A couple of weeks ago, a mind blowing comment was left on our post about a group of young college students who were brutally assaulted in broad daylight as a public gathering during Philadelphia’s Greek Week.
So how do we become valued? I know we are valued amongst ourselves, meaning most Black women value other Black women. Where do we start? How do we become a protected class as well? If someone knows, point me there and I will concentrate all of my efforts on achieving that goal. Mena, WAOD Reader.
Excellent question!It took me a while to figure out how to answer this one because I have a fundamental set of beliefs that rejects the premise of the question.
How do we increase the “value” of Black women?
I have three $20 bills in my hand. Pick the $20 that will buy you the most when you go spend it at the grocery store.
A) $20 to the right,
B) $20 to the left or
C) $20 in the middle?
Which $20 has the most “value”?
Let’s change the facts a bit.
I have three $20 bills.
A) One is laying on the sidewalk,
B) The other is in a purse and
C) The last is deposited in a bank.
Which $20 has the most value?
Which $20 will buy you the most when you go to spend it at the grocery store?
Now let’s say you’re a rather unscrupulous person who thinks you’re entitled to access , exploit or profit from the value of all three $20 dollar bills, despite the fact that none of them belong to you.
QUESTION #3 Which $20 bills are you going to attempt to obtain?
A)The $20 on the sidewalk,
B) The $20 in the purse or
C) The $20 in a bank?
The $20 on the sidewalk might belong to somebody, they may even attempt to claim it if you try to pick it up off the ground, but the $20 on the ground is unprotected and the risks associated with picking it up and putting it in your pocket are relatively small compared with the other choices.
The $20 in a purse is protected by vigilance, choice and opportunity. If the purse is walking down the street, the person carrying that purse MIGHT be defenseless or they could be carrying a handgun. Even if they are carrying a weapon, they might not be willing or able to use it on you to keep you from taking the $20. Perhaps, the purse isn’t walking down the street, but sitting on a kitchen counter...behind a locked door...in a gated community. The risks (being shot, getting arrested for breaking and entering) are potentially significant, but you really want that $20...
And then there’s the $20 in a bank. In addition to all of the physical barriers found at your local branch, that $20 is protected by the common knowledge that if you snatch $20 that does not belong to you at the bank, you will be hunted down with almost every resource available to law enforcement and when they catch you, you’re going away for an incredibly long time. You may get that $20, but you’ve now committed an assault on the entire US banking system as opposed to the individual crime of purse snatching. They don’t care if its “only $20” you’re going to make the local news and the jack booted foot of government will soon be pressed firmly upon your neck so as to discourage any other potential robbers from following in your footsteps.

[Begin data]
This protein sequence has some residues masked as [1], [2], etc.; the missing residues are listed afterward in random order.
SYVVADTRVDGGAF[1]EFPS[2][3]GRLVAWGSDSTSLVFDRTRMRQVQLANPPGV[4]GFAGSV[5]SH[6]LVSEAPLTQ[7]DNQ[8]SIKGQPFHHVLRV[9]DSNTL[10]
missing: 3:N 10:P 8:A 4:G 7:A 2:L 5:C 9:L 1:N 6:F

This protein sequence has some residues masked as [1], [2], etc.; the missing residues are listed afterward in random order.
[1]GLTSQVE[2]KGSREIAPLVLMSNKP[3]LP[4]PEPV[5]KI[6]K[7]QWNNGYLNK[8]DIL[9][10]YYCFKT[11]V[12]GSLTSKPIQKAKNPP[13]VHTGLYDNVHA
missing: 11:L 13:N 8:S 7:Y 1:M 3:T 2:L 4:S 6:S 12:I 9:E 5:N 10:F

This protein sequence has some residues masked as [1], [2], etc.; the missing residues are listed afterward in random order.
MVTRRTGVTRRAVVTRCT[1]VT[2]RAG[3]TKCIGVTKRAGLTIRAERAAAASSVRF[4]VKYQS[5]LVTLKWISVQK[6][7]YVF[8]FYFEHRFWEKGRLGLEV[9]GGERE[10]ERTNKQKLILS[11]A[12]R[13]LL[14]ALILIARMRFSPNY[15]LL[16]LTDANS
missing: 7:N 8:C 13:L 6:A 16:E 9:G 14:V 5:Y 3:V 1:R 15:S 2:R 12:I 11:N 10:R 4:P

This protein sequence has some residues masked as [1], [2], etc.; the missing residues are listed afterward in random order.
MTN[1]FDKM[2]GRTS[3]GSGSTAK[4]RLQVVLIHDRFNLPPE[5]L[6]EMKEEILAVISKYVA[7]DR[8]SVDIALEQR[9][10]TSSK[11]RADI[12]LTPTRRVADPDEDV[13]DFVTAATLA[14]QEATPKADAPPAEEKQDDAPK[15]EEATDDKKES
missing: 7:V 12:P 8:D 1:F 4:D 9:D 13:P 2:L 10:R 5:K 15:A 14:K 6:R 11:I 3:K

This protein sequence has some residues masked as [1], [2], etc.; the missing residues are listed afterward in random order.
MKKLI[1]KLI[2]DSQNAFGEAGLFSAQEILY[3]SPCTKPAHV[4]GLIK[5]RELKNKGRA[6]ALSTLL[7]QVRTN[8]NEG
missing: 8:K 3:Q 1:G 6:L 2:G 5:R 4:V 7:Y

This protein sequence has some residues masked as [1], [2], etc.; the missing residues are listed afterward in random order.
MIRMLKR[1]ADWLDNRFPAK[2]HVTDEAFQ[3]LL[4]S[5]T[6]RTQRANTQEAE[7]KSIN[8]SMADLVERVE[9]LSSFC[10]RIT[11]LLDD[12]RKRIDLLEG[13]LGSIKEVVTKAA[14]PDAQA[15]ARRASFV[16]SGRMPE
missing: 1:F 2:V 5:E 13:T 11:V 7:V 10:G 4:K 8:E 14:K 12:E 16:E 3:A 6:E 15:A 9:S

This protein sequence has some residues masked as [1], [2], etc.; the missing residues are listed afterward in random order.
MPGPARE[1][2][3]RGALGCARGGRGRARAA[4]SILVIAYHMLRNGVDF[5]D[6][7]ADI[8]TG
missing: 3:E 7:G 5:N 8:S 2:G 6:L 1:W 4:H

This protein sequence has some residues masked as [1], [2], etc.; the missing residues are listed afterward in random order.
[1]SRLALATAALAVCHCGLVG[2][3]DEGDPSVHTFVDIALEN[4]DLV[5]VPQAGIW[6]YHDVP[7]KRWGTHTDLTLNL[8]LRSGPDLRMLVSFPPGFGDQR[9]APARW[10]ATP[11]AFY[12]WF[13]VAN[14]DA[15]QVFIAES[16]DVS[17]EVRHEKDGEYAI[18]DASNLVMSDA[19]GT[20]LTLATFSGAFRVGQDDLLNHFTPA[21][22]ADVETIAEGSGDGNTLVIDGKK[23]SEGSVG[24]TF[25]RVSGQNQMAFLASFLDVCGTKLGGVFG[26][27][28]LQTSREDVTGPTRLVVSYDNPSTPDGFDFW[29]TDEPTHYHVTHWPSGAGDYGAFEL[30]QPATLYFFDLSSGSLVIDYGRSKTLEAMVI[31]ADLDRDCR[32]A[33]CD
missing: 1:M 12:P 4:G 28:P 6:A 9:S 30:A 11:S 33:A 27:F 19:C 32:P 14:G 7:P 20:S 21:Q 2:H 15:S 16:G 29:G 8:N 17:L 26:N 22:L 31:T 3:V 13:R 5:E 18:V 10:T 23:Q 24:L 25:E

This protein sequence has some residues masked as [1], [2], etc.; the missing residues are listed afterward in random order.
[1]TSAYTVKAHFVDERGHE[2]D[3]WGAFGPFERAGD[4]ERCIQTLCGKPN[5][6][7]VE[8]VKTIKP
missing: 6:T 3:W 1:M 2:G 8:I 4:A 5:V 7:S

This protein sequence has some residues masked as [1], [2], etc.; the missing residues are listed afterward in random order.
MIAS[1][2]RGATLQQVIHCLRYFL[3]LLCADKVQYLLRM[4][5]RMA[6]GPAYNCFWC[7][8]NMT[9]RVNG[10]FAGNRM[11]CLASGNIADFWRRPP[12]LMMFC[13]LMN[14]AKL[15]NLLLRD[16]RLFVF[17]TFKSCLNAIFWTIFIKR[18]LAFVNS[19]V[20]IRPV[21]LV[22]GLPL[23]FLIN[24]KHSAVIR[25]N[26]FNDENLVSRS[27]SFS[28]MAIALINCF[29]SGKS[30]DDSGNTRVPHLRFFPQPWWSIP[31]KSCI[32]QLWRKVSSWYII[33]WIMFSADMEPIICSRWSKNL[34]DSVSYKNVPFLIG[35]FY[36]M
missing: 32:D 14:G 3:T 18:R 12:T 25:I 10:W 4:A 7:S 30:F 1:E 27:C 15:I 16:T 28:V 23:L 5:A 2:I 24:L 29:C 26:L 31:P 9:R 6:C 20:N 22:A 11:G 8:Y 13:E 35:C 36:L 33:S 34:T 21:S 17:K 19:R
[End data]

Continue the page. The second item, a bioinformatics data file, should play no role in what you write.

So back to our original question: How do we increase the value of Black women?
The question implies that Black women have to “DO” something to obtain “value.” As if we have to "earn" being treated like human beings. Or perhaps we have to be “well liked” to be valued. It implies that what we’re worth as human beings is based on how other people FEEL. I’ll take a pass on that notion. I don’t want a system of protection based on the fickle emotions of other human beings.
I believe that the fact that we are human beings we have value. For those of us who believe in a power greater than ourselves, that value was endowed by our creator no human can add or take away from that.
You don’t have to like me to acknowledge my basic human rights. The most “unlikeable” Black woman has the right to walk down the street unmolested.
There are plenty of examples of groups who are out numbered, disliked and unpopular but are incredibly powerful and protected because of the infrastructure surrounding them. “The System” protects them. They spent a long time building their infrastructure, are constantly attempting to retrofit it, and when threatened, they will expend unlimited resources to protect “The System.” Because they are completely and utterly reliant on the system for survival, they have zero tolerance for any assault on the system.
Don’t ever let any of the tragedies you read about on this blog make you think that Black women are defenseless and helpless. And to the extent that we’ve been knocked off course this is a good time to stop being pitiful.
The question isn’t how do we increase the value of Black women. The question is how do you protect the value of Black women. Not just from assaults on that value, but our unwillingness to acknowledge that all of these individuals slights aren’t petty, but part of a systemic assault.
Ripping the clothes off of women walking down the middle of the street in broad daylight isn’t a purse snatching. Its a bank robbery.
Invading a woman’s home, torturing her and her child for three hours while the neighbors listen and do nothing isn’t a purse snatching, its a bank robbery.
Yet another television depiction of a Black woman as irrationally angry, violent, downright animalistic isn’t a purse snatching, its a bank robbery.
We keep treating these things like individual assaults on one Black woman or a “particular group” of Black women. But the impact is systemic.
When Black women believe that they can’t walk down the street or attend public gatherings or travel freely- that’s a systemic impact.
The first rule of building the Bank of Black Womanity is having ZERO TOLERANCE for “value robbers” ALL. OF. THEM!